EAGLE VALLEY TROUT UNLIMITED VOLUNTEERS HAUL TRASH OUT OF THE EAGLE RIVER

September 8, 2018 - Press Release

Contact: Nick Noesen, President of EVTU

Eagle Valley Trout Unlimited had an amazing day participating in the annual Eagle River Clean-up on September 8th. We were a strong group of 19 volunteers young and old. 35 trash bags full of river trash were hauled up to the road to be taken to the landfill. Several Tires and large items as well were removed from the river corridor. For the past 9 years Eagle Valley trout Unlimited has cleaned the same 2 miles of the Eagle River in the town of Eagle. This was a particularly good year for a clean up due to the low water flows. This project along with the Highway Cleanup in the spring makes a monumental impact on keeping our rivers clean and beautiful.

CHAPTER TRIFECTA HELPS CLEAN UP CLEAR CREEK

September 15, 2018

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Trout Unlimited chapters along with volunteers across Colorado teamed up to cleanup Clear Creek near the Idaho Springs area - a popular location for anglers and recreationalists. West Denver Trout Unlimited, Cutthroat Trout Unlimited, and Cherry Creek Trout Unlimited came together with around 55 volunteers, (a record turnout!), to hike along Clear Creek and collect trash. Nestle brought in about 20 volunteers as well, donated water for everyone, and contributed to the raffle that was held later on. Overall, the event was a great success!


Are you feeling inspired to volunteer?

Celebrate the 50th Anniversary of the Wild and Scenic Rivers Act by giving back to a river!

The Pike National Forest Service, Colorado Trout Unlimited, Coalition for the Upper South Platte, and the Denver Water Board are coming together on a group effort to help clean up the South Platte River in the Deckers area. While the South Platte is not officially designated as a Wild and Scenic River, it was deemed "eligible" under the Act and has been protected by the local South Platte Protection Plan for more than 15 years.  The purpose of the South Platte Protection Plan is to protect the river's outstandingly remarkable values - fishery, cultural, geologic, recreation, scenic and wildlife resources.

The river clean-up event will take place October 6, 2018, from 9am to 3pm, with volunteers meeting at the Deckers Store. Bring your friends and family along and enjoy a great day on one of Colorado’s outstanding rivers – and perhaps bring along your fishing equipment to wet a line once the work is done! Click below to learn more and/or to sign up!


The Wild & Scenic Rivers Act Turns 50!

Pictured: Eleven Mile Canyon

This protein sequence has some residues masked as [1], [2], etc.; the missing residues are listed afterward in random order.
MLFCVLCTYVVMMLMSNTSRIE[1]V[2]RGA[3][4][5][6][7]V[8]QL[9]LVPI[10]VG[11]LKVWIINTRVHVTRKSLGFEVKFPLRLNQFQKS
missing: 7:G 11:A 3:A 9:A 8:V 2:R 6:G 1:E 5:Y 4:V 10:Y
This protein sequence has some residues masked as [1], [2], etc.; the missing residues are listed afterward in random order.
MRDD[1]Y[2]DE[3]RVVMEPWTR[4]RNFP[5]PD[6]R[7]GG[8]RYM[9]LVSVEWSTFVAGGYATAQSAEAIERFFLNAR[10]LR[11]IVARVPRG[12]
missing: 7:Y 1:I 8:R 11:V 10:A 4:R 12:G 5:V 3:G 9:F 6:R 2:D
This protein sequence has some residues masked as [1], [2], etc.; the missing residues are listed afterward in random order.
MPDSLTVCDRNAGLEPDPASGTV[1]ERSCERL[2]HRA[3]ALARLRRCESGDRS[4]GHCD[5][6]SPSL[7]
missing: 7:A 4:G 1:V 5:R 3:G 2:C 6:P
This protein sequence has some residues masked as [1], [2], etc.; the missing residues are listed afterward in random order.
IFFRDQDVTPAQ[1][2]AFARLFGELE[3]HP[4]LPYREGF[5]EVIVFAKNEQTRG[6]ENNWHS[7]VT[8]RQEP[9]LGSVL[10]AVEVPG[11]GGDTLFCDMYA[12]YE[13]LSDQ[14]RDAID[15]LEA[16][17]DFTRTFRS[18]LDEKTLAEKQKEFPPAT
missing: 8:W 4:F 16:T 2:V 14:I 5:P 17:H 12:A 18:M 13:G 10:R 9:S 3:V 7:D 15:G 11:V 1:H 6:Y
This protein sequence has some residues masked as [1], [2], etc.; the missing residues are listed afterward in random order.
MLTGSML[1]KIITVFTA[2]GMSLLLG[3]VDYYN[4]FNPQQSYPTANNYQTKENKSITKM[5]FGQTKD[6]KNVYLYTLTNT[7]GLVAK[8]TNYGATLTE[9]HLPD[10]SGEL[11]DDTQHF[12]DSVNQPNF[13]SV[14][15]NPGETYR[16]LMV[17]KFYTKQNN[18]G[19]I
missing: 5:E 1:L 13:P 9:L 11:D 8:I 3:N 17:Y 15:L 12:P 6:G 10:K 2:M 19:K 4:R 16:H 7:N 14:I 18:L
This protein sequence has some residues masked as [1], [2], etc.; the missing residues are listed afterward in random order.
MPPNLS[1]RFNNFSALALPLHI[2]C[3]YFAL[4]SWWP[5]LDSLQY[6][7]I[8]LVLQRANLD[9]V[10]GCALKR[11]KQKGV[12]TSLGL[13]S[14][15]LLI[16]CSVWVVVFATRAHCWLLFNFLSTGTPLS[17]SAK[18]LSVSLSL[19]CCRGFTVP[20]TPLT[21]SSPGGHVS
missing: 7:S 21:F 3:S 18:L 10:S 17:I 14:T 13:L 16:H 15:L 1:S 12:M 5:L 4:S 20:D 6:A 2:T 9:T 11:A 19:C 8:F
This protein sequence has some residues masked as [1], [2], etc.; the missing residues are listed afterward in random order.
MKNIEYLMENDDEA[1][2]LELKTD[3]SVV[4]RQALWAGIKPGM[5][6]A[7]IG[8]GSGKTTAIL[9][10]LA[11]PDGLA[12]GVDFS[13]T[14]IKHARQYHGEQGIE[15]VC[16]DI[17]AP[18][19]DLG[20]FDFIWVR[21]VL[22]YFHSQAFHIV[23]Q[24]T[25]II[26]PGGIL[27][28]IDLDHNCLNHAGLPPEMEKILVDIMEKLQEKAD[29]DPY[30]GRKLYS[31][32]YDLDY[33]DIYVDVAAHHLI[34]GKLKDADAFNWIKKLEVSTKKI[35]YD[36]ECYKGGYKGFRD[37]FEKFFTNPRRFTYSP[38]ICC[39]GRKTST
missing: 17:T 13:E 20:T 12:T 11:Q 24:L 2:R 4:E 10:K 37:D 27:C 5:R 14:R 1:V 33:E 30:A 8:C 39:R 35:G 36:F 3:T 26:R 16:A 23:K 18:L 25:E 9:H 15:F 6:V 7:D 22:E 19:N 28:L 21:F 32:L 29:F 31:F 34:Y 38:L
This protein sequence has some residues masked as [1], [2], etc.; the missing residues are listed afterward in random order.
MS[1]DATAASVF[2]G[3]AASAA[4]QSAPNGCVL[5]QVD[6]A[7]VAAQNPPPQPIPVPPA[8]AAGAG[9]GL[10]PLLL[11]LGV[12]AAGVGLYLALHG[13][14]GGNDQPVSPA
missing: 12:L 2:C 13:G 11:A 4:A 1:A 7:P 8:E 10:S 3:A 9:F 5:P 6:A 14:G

Pictured: Eleven Mile Canyon

Celebrate with a South Platte River Cleanup

Courtesy of the National Parks System, nps.org

Courtesy of the National Parks System, nps.org

In October 1968, the Wild and Scenic Rivers Act was established when Congress determined that “the established national policy of dams and other construction at appropriate sections of the rivers of the United States needs to be complemented by a policy that would preserve other selected rivers.” Wild and Scenic designation protects free-flowing rivers with outstanding natural, cultural and recreational values. The designation prohibits harmful development, preserves historic uses, and safeguards designated rivers for future generations. Of the roughly three million miles of rivers in the country, only a little over 12,000 are protected as Wild and Scenic. In Colorado, Congress granted Wild and Scenic protection to the Cache la Poudre in 1986 - currently our state’s only designated river (though discussions are underway about designating Deep Creek).

Pictured: Cache La Poudre River.

Pictured: Cache La Poudre River.

While Colorado has only one formally designated Wild and Scenic river, the Act has helped spur other protections for rivers using state and local tools. One such example emerged in the aftermath of the Two Forks battle, as the review of the South Platte for possible designation prompted development of the South Platte Protection Plan. The Plan includes measures to provide recreational access to Denver Water properties, to manage reservoir releases for flow and temperature goals below Eleven Mile and Cheesman Dams, and to fund ongoing investments in the river corridor’s values through a $1 million endowment managed by the South Platte Enhancement Board.

To celebrate the 50th anniversary of this landmark legislation, Colorado TU is joining with the Coalition for the Upper South Platte and the US Forest Service to host a day of service on the South Platte River near Deckers, with volunteers helping to pick up trash along the river corridor. The river clean-up event will take place October 6, 2018, from 9am to 3pm, with volunteers meeting at the Deckers Store. Bring your friends and family along and enjoy a great day on one of Colorado’s outstanding rivers – and perhaps bring along your fishing equipment to wet a line once the work is done! Click below to learn more and/or to sign up!